Did You Know That There Are Tax Laws Applicable To Freelancers?

By Lynnet Okumu / Published February 28, 2022 | 1:55 pm




KEY POINTS

A freelancer is a person who operates on a contract basis for multiple companies, rather than working as an employee for a single company.


KRA TURNOVER TAX

KEY TAKEAWAYS


If you have withholding tax certificates for the year, then you are considered a freelancer because withholding tax at 5 percent generally applies to management and professional fees of over 24,000 shillings per month.


Most individuals have moved online platforms to offer their services since the onset of covid 19 which paved way for digitization.  As a freelancer, are you obligated to pay any taxes, and which type will that be, and at what rates?

To begin with, a freelancer is a person who operates on a contract basis for multiple companies, rather than working as an employee for a single company.

Freelancing certainly has its benefits, but it can result in a few complications come tax time. The Internal Revenue Service considers freelancers to be self-employed, so if you earn income as a freelancer, you must file your taxes as a business owner.

Common freelancing professions stem from creative fields but are not limited to these. They include writers, editors, trainers, graphic designers, IT specialists, doctors and nurses on locum and self-employed marketers, etc.

These are non-traditional professions, so most people think they are not subject to tax, but that’s not the case.

In Kenya, an individual can earn taxable incomes from business, rent, agriculture, interest, and employment income. These are called specified sources of income, and as such, are taxed separately. The general effective tax rate for these incomes is 30 percent.

While you can take additional deductions if you are self-employed, you’ll also face additional taxes in the form of self-employment tax.

If you have withholding tax certificates for the year, then you are considered a freelancer because withholding tax at 5 percent generally applies to management and professional fees of over 24,000 shillings per month.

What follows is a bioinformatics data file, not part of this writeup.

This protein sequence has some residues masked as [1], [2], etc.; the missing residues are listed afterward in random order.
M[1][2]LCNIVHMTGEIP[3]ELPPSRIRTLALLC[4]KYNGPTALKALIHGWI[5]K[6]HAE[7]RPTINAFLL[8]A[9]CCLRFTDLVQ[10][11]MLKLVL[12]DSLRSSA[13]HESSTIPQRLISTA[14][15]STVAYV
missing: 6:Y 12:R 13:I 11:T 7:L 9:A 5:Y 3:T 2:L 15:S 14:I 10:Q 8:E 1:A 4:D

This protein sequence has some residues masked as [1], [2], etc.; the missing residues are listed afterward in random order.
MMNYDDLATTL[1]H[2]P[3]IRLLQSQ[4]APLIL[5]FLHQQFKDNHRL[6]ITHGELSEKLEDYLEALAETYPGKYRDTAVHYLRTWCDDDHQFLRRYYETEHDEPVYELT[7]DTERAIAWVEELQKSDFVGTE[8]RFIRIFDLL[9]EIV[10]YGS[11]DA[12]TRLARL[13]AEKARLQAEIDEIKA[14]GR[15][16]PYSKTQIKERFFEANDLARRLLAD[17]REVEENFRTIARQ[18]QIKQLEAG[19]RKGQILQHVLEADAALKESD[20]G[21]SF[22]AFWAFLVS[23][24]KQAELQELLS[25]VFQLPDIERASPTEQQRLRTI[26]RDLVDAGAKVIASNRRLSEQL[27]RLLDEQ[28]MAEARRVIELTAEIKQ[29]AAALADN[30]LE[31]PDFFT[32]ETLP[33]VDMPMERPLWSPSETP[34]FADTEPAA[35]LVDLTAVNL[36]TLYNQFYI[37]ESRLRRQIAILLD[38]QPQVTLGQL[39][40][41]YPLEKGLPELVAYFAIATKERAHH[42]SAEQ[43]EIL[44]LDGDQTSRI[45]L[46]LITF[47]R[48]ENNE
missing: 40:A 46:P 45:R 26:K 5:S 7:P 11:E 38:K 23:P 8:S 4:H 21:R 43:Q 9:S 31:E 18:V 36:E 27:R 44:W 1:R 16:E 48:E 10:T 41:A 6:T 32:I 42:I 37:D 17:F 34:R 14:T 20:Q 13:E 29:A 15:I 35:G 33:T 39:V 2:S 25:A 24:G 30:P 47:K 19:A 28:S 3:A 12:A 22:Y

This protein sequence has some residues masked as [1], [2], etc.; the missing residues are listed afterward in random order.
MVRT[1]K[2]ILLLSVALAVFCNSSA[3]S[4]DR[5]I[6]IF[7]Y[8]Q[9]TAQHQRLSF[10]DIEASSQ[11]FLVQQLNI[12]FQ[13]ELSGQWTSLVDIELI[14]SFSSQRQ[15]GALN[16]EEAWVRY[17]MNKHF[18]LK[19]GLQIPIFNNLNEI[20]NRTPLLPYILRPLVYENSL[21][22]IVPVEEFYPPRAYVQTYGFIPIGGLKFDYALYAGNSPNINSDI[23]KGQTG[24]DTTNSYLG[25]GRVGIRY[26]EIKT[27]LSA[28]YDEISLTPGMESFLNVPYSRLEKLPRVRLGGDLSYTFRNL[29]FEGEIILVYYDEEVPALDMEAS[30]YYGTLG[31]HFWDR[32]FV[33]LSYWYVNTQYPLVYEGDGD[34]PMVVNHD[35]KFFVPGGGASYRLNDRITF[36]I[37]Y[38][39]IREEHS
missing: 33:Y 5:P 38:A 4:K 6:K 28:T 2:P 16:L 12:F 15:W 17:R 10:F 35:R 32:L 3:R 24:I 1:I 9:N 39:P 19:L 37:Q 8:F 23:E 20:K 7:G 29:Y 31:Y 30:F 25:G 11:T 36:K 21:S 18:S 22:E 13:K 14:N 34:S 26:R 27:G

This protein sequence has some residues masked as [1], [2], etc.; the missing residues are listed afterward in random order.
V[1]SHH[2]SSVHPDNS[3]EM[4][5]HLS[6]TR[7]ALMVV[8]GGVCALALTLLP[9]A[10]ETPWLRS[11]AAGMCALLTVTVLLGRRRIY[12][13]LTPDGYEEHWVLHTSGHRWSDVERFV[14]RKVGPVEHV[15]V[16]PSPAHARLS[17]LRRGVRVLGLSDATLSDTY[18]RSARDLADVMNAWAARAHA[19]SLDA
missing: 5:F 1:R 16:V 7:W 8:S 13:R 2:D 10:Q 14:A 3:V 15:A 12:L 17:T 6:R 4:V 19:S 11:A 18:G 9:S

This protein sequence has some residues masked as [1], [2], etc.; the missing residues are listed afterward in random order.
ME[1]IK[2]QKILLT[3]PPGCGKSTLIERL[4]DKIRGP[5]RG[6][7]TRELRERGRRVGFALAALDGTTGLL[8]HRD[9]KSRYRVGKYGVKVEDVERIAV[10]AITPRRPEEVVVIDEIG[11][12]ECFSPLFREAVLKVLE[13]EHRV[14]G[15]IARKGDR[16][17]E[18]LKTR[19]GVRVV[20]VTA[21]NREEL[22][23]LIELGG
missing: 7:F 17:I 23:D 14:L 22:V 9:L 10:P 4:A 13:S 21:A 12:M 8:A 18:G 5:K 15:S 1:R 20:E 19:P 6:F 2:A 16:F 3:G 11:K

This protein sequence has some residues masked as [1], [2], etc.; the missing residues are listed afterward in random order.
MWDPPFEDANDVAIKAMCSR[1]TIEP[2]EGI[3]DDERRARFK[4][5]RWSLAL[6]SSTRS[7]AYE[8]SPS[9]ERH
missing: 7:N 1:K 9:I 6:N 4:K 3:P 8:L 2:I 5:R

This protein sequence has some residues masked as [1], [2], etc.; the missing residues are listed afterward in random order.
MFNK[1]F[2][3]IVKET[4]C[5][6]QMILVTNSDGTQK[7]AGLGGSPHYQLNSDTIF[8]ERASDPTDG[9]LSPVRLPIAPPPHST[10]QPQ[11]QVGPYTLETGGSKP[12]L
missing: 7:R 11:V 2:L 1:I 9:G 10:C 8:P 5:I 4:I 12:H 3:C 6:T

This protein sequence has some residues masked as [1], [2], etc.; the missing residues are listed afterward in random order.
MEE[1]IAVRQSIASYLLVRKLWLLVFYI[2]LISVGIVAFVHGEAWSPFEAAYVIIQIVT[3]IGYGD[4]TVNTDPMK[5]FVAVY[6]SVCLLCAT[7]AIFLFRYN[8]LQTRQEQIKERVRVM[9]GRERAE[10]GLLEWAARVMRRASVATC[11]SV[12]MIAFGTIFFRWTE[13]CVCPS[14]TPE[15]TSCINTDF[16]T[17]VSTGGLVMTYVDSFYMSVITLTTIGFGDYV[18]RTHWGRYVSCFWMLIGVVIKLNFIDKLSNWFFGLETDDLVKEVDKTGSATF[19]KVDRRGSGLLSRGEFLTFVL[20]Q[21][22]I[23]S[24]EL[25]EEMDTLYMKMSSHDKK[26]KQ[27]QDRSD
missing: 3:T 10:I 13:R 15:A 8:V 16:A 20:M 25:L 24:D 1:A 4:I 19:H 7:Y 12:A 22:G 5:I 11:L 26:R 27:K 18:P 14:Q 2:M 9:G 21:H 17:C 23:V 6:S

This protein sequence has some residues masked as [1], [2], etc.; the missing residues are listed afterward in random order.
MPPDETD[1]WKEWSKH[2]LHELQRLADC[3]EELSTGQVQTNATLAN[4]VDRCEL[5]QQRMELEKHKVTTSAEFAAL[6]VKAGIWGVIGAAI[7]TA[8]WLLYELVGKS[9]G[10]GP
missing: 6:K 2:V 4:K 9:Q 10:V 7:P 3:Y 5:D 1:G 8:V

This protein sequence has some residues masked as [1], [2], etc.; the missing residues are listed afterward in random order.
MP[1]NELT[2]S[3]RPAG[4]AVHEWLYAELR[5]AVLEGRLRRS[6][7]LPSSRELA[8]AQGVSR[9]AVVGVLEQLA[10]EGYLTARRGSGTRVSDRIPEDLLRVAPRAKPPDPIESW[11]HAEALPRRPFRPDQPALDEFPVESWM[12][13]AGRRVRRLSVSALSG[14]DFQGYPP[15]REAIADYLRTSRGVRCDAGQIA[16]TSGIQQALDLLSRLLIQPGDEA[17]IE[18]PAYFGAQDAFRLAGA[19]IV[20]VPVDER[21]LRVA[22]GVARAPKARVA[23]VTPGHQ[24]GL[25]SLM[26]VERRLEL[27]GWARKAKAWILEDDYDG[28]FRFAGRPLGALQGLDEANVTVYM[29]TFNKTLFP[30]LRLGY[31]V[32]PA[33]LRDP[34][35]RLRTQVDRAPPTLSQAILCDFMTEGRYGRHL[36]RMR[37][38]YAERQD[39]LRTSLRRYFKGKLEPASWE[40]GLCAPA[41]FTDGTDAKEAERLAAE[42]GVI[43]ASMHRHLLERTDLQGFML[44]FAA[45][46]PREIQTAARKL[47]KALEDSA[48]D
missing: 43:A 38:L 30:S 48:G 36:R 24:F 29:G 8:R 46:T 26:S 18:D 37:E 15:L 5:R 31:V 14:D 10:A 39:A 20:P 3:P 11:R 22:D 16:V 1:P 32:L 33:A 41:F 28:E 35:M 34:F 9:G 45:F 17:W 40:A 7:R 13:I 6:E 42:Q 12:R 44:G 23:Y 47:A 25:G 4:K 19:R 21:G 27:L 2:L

Administrative set-up a freelancer should have in place

There are three key areas all freelancers should look at:  tax registration, how to invoice, and what to expect from their clients regarding invoicing and payments.

The main factor to remember, however, is not to register for VAT as a default if you have not attained annual sales of 5 million shillings. You can voluntarily register for VAT if your business circumstances require it.

A common mistake freelancers make is registering for VAT and then failing to file a monthly return, thus accruing penalties. You should expect withholding tax to be deducted from your pay if it exceeds 24,000 shillings per month.

This withholding tax of 5 percent is not final as you will still require to account for your full tax at the end of the year

How A freelancer should go about billing

  1. Always negotiate for milestone payments and a deposit before work begins. Never accept to work for free because the KRA only accepts the legal currency.
  2. When invoicing for work done, you should negotiate for favorable terms such as a deposit at commencement, milestone payments, and payment at completion. You should also inquire what details your clients want to see in your invoice to be compatible with their ERP system.
  3. Confirm with your client whether they expect to be billed inclusive or exclusive of VAT to avoid back and forth during the crucial payment time.
  4. Be informed if the client is going to withhold tax (5 percent) in advance and check for the withholding certificate on iTax once they do. The certificate is important since it confirms the tax was properly withheld.
  5. If you are registered for VAT, make sure you get paid quickly, because once you issue the tax invoice, tax is due the next month.
  6. keep a detailed account of all your income (cash, M-Pesa, and bank) and expenses so that at the end of the year, you can calculate your net profit. Only your business expenses incurred directly in generating your business income are tax-deductible, such as rent, salaries, licenses, buying stock, electricity, and courier expenses.

The tax rate applicable is effectively 30 percent, although other rates apply depending on your income tax band – ranging between 10 percent and 25 percent. Once you have computed the tax payable, then you deduct the withholding tax paid by your client and only pay the difference to the KRA as your tax balance.

A consultant/freelancer only needs to have one  PIN certificate, and if you have registered a company, the company needs to have a PIN too.






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